Paralympic star accuses Swimming Australia of & # 39; OTHER cover-up & # 39; – claiming that athletes lied about their handicap to compete at the highest level
- Former Australian dolphins Para swimmer claims that athletes lie about disabilities
- The supposed practice of Ashleigh Cockburn was common before major competitions
- Swimming in Australia is already being criticized for handling the Shayna Jack case
- The 20-year-old swimmer is confronted with a four-year ban after a positive drug test
Swimming in Australia has come under fire for the second time this week with an athlete who claims that participants have lied about their handicap in order to compete.
A former member of the Australian Dolphins Para swimming team, Ashleigh Cockburn, claimed that there is a culture of & # 39; intentional misrepresentation & # 39; expected from disabled competitors.
& # 39; As a former member of the team, I witnessed a deliberate misrepresentation that was not only accepted but expected & # 39 ;, Cockburn wrote for news.com.au.
A former member of the Australian Dolphins Para swimming team, Ashleigh Cockburn (photo right) claims that there is a culture of & # 39; misrepresentation & # 39; of disabled competitors
Swimming in Australia is already in hot water due to lack of transparency around swimmer Shayna Jack (photo) positive testing for a prohibited substance
& # 39; During my career, I heard athletes casually mentioning how they were thrown into the snow before classification, so their muscles and joints were much stiffer than normal.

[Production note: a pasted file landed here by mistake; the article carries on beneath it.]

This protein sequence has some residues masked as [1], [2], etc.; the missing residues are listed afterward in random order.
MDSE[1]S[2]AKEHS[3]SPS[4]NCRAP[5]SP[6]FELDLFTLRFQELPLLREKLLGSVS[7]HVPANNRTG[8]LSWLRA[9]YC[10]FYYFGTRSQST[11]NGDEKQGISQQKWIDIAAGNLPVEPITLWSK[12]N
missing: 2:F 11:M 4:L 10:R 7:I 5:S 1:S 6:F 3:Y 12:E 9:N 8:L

& # 39; Others bound their limbs to limit flexibility, strength and fine motor skills or pushed themselves to physical exhaustion just before the test to reduce endurance and strength. & # 39;
The allegations are ahead of the Tokyo Paralympic Games in 2020 and athletes preparing for classification, a process that groups athletes with similar ability to compete against each other.
Another current Australian Paralympic swimmer, who did not want to be mentioned, claimed that such practices were common.
She said there was frustration among legitimate athletes as they watched rivals claim medals, records, and scholarships.
A Swimming Australia spokesperson told the publication that they supported the current rating system – which is being done by an independent panel of medical professionals and rating experts.
Swimming in Australia is already in warm water due to a lack of transparency around swimmer Shayna Jack who tests positive for a prohibited substance.
The 20-year-old tested positive for Ligandrol in both her A and B samples prior to the FINA World Championships in South Korea.
Shayna Jack (photo on the right with her friend) faces a four-year ban unless she can prove that she did not intentionally take Ligandrol
Ligandrol is an experimental drug that is used to build muscle mass.
Jack has been told by the Australian Sports Anti-Doping Authority on Tuesday that she will face a four-year ban unless she can prove that she is innocent.
Four years is the standard ban for swimmers caught on drugs classified as anabolic.
Earlier on the same day, she was banned from the International Swimming League while preparing to fight the doping case.
Daily Mail Australia has contacted Swimming Australia for comments.
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